Alleluia for the Easter Season

I used to find Easter a letdown. Lent is so full of the self-improvement activities of prayer, fasting, and almsgiving. I typically add a midday prayer to my usual Morning and Evening Prayer. I decide what organizations I want to give alms to: a different one each week of Lent. And fasting: not from food (my health doesn’t allow for that), but from something I feel is keeping me from closeness to God. The past few years it has been fasting from judging others (or trying to).

Then comes Easter. The first week is always a joy, reading about Jesus’s various post-resurrection appearances to his disciples. But in my Catholic faith, the Easter season continues way beyond this: for a full fifty days, until Pentecost. Catholic practice doesn’t instruct me to do anything special during these fifty days. So instead of the fullness of God’s grace, I’ve felt this season to be an empty repetition of “Christ has risen.”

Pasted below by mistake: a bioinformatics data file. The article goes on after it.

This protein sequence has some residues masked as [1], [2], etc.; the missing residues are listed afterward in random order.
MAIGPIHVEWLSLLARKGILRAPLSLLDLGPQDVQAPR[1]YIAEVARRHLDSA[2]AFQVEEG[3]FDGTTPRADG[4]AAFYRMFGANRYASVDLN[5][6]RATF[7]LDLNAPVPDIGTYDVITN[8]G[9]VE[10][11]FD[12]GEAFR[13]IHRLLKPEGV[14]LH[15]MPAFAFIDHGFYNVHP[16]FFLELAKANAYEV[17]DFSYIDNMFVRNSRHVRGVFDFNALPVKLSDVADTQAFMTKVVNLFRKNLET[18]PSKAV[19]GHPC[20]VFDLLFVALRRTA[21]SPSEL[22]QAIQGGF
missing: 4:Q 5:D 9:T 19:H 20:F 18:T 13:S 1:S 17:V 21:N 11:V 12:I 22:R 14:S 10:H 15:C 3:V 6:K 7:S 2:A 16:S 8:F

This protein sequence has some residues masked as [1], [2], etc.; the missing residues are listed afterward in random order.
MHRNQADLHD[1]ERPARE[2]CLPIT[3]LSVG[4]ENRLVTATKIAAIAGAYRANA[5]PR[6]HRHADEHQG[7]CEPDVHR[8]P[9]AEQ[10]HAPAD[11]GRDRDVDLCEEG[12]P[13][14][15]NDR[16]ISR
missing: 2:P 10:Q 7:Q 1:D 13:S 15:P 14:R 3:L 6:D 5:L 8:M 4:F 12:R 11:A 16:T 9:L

Until this year. I don’t know why… but this year, each day of the prolonged Easter season has filled me with grateful wonder. The Scripture selections in The Liturgy of the Hours, which I pray from, feel richly full. Each week there are passages from Romans:

The word is near you, on your lips and in your heart (that is the word of faith which we preach) (10:8).

If we have died with Christ, we believe that we are also to live with him (6:8).

If the Spirit of him who raised Jesus from the dead dwells in you, then he who raised Jesus from the dead will bring your mortal bodies to life also, through his Spirit dwelling in you (8:11).